Former Head of the Interim National Government (ING), Chief Ernest Shonekan, Tuesday lamented the growing cases of insecurity currently prevalent in different parts of Nigeria, noting that the country “is actually in crisis.
” But he expressed optimism that the country would survive the myriad of socio-economic and political challenges undermining her growth if her human and natural resources could be vibrantly harnessed and developed.
The former head of state expressed the standpoints at the 2013 annual lecture of the Lagos State University Alumni Association held at the institution’s new auditorium and delivered by the state Governor, Babatunde Fashola (SAN). Shonekan, who was the chairman, of the lecture titled: ‘Good Governance: A Tool for Revitalisation of the Socio-Cultural, Values for Social Development’, acknowledged the diverse crises currently undermining Nigeria’s peace and stability daily.
He said Nigeria would have ordinarily been an interesting place “to live, there is no arguing that today the country is actually in crisis. The state of insecurity masterminded by the Boko Haram sect is disturbing and regrettable.” Shonekan also cited the worrisome case of abduction and kidnapping for ransom, which according to him, has become prevalent in some parts of the country and appears “to be spreading. Such people in our midst must be got rid of at all cost.
It is also disturbing that we are a group of people who have no regard for the sanctity of human lives.” But the former head of state said irrespective of what may be confronting Nigeria under the present political dispensation, “there is still hope if the country can harness and develop her human natural resources meaningfully. “We have enormous human and natural resources, which we need to develop. If we look at the whole West Africa, Nigeria has the largest share of Gross Domestic Product (GDP). Nigeria has the largest population,” he said. He added that God “has put us in a very strategic position. So, we must utilise our human and natural resources very well.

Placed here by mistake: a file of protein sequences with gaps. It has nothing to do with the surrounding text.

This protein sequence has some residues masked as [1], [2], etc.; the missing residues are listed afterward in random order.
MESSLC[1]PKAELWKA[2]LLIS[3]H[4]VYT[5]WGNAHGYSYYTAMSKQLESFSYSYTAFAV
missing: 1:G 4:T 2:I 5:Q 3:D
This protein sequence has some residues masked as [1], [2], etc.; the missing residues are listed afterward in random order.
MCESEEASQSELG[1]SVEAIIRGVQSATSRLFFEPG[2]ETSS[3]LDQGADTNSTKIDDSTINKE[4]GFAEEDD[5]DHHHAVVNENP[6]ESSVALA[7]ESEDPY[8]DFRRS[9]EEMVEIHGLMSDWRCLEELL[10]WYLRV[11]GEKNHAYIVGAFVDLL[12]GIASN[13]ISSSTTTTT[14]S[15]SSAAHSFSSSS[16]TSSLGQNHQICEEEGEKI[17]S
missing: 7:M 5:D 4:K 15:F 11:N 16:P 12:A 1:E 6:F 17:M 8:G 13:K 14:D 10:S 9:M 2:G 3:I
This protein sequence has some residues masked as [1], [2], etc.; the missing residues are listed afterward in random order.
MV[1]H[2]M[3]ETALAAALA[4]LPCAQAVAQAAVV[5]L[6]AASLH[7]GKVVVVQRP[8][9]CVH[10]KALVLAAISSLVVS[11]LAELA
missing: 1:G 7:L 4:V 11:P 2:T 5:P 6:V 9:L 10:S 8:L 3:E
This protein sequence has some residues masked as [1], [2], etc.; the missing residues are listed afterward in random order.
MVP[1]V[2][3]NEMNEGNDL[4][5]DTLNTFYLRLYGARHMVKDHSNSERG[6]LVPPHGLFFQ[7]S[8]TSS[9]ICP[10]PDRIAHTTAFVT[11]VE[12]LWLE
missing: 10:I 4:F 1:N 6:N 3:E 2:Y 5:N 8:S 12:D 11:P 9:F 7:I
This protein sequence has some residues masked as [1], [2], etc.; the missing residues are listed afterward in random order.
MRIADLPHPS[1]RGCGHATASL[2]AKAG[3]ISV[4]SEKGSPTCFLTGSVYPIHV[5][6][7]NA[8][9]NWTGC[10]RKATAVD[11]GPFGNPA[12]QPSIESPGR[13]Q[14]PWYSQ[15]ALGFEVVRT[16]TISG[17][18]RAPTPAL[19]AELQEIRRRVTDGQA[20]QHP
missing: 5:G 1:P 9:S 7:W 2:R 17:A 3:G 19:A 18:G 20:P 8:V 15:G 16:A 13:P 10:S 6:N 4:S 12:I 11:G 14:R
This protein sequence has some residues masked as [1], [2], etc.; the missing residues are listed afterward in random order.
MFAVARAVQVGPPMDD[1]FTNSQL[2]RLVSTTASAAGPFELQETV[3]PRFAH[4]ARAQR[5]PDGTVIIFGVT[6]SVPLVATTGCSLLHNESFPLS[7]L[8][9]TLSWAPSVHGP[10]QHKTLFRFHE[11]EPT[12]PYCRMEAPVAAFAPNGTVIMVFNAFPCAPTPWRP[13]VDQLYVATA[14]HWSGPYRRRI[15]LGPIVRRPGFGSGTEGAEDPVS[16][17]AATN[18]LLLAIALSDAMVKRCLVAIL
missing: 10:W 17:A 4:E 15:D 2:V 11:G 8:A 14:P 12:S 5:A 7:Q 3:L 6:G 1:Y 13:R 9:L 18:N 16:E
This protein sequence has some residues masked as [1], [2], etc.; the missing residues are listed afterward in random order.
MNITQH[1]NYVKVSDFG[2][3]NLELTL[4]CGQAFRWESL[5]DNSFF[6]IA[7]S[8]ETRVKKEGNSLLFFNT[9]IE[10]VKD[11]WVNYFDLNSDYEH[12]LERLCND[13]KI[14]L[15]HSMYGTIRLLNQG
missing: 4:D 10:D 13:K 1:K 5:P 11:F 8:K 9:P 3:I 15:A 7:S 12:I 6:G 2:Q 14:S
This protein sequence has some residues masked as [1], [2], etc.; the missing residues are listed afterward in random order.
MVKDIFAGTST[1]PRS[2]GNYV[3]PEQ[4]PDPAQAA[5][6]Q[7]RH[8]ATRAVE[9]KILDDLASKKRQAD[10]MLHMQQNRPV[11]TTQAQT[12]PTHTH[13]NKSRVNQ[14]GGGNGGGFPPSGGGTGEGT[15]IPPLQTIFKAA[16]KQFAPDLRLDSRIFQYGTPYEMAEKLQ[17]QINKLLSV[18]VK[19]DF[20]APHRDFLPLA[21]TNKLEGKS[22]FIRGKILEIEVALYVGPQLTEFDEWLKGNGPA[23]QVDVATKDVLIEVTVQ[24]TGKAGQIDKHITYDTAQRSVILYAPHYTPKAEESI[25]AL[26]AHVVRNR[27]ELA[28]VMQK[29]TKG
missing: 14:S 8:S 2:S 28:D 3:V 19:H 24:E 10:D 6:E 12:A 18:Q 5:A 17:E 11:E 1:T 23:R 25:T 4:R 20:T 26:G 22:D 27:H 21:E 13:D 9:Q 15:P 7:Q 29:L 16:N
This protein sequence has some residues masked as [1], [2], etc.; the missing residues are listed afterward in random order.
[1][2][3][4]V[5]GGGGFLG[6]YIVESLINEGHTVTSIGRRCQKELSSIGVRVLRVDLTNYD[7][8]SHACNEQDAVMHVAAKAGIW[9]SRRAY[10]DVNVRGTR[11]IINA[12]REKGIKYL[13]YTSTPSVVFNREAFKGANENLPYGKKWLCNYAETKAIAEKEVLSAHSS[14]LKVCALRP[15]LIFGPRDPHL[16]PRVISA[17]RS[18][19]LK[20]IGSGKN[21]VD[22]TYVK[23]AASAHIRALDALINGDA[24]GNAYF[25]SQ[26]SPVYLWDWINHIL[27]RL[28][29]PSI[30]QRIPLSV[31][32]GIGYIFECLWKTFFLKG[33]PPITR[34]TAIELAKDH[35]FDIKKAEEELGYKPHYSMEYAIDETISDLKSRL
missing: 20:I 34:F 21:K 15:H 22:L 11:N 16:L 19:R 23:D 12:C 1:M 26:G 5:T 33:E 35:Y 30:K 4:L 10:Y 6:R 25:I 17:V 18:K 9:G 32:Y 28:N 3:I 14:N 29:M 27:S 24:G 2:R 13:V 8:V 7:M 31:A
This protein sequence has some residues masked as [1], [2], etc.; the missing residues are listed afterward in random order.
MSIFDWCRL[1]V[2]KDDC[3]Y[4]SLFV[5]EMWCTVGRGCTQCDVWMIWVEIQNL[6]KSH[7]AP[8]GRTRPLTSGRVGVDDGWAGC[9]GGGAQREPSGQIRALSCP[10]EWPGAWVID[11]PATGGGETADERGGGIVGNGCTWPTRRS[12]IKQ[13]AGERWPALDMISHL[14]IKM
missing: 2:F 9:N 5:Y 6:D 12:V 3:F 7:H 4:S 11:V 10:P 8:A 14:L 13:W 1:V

If we fail to do so, God can have a rethink or change His mind about our beloved country.’ Nigeria had the history of pulling back from the brink, especially when the situation was getting worse.” Despite the imperfection of the present democratic governance, the former leader suggested that it “has endured and still remains the best system of government. But we need to upgrade it so that we can reap the dividend of democracy. “We have come to embrace reforms that we need to facilitate rapid growth and national development of our economy.
We can still see rays of hope around us. Fashola is an example of such. Lagos is the most sophisticated state in the country with a lot of challenges and opportunities; yet he has excelled,” he said. In his lecture, Fashola called for the need to revisit family values, which he said, had degenerated and its consequences were responsible for the manifestations of anomalies in the public life as witnessed today. For the country to be efficiently and effectively governed, the governor explained that the place “to start is family.
If we succeed in our families, we will also succeed in our states and by extension, in our country.” On this ground, Fashola argued that it “is the family values that will ensure, and not the government programmes, that our children are properly raised; elderly ones well catered for and cultural heritage revamped.”